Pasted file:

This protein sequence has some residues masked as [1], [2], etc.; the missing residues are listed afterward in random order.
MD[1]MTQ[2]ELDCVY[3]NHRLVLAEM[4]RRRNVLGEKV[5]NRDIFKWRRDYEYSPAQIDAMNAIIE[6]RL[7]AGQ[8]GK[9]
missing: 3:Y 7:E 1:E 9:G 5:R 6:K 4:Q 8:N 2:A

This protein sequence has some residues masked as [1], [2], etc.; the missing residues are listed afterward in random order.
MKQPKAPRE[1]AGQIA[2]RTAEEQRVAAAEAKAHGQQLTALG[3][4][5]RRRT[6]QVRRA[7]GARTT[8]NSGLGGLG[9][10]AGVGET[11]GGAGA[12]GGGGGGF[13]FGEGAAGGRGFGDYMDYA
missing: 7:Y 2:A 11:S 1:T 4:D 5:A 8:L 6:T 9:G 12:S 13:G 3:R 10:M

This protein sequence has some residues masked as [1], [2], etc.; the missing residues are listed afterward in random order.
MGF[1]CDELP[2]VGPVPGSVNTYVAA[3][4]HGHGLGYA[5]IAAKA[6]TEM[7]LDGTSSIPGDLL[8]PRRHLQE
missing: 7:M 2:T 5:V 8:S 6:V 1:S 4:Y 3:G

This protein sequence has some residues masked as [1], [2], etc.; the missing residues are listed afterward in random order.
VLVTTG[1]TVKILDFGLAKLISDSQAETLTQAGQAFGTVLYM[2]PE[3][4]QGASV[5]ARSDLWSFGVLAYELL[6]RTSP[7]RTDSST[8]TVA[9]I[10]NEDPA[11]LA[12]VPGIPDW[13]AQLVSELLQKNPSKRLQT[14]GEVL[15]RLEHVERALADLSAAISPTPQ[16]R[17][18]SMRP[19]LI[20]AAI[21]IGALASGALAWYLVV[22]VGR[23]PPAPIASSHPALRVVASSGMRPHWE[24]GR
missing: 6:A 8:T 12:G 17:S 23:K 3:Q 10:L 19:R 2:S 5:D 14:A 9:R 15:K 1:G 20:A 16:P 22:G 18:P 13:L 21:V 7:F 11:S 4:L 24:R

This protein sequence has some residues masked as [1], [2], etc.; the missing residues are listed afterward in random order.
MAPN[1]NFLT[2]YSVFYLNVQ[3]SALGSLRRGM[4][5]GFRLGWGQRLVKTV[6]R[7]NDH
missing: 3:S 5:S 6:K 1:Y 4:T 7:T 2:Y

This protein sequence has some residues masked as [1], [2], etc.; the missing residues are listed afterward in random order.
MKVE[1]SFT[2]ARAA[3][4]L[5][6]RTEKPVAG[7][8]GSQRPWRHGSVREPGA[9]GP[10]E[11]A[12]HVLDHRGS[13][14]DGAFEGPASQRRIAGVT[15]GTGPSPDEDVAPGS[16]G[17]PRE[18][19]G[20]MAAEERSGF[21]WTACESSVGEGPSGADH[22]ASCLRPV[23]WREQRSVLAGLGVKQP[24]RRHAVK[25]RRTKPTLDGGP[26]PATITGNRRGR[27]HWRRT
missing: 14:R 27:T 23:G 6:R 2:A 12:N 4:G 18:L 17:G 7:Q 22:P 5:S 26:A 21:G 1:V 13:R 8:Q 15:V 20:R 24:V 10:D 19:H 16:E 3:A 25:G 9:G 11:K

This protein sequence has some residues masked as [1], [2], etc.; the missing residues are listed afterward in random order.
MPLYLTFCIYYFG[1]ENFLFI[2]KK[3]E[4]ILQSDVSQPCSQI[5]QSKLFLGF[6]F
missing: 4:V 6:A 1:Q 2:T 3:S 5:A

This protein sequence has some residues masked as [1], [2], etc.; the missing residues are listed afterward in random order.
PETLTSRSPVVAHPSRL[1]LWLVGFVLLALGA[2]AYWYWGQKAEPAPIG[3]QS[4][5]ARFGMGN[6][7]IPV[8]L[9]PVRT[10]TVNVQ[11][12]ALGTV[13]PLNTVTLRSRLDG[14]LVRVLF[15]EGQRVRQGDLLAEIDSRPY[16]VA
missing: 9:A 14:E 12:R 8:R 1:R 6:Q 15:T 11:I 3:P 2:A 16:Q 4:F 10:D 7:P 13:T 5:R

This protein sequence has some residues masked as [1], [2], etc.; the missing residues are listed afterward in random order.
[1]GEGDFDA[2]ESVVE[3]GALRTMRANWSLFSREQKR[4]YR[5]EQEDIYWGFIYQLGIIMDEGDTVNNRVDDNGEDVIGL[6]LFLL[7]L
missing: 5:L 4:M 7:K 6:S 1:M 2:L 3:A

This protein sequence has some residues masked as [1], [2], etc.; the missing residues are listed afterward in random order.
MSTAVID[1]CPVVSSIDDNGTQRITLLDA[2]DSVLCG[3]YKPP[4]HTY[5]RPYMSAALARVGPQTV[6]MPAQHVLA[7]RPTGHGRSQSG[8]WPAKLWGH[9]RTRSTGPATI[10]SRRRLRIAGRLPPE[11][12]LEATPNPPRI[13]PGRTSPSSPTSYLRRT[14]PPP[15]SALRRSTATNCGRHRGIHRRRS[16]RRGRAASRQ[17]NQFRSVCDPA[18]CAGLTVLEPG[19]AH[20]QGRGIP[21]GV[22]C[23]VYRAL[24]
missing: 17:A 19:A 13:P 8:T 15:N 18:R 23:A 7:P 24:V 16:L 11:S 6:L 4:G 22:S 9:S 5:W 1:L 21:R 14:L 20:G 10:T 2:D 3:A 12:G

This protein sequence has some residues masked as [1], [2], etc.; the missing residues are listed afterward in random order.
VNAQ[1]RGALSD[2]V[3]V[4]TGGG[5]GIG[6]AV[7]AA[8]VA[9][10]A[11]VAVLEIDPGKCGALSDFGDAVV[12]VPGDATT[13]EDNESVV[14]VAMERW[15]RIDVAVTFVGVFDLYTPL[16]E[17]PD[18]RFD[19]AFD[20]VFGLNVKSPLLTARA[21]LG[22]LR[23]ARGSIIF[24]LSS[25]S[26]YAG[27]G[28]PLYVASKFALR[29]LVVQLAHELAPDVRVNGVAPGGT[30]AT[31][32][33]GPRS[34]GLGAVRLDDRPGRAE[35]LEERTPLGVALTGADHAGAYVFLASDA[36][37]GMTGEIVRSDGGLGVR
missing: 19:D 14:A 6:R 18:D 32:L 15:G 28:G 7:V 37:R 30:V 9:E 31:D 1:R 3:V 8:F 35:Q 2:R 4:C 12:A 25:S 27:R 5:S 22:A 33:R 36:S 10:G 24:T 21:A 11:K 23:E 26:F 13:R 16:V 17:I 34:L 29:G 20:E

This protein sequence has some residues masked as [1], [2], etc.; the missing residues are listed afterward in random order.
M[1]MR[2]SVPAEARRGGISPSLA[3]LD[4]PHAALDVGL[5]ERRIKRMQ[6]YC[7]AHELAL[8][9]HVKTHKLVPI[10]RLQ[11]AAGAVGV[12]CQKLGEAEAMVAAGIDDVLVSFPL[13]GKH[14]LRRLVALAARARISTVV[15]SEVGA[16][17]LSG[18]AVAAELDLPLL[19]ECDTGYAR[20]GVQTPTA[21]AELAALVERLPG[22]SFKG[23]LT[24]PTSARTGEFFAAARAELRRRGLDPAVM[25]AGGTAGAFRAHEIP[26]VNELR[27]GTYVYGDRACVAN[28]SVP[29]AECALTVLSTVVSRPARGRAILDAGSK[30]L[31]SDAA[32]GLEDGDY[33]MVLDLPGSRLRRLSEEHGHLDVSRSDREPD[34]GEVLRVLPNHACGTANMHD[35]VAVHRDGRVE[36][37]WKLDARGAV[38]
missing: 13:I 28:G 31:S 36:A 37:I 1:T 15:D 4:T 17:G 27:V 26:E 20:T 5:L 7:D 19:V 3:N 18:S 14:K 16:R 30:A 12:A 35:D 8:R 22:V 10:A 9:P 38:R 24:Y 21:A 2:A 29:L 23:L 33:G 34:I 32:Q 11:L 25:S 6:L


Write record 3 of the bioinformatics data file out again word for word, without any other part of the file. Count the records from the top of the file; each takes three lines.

This protein sequence has some residues masked as [1], [2], etc.; the missing residues are listed afterward in random order.
MGF[1]CDELP[2]VGPVPGSVNTYVAA[3][4]HGHGLGYA[5]IAAKA[6]TEM[7]LDGTSSIPGDLL[8]PRRHLQE
missing: 7:M 2:T 5:V 8:S 6:V 1:S 4:Y 3:G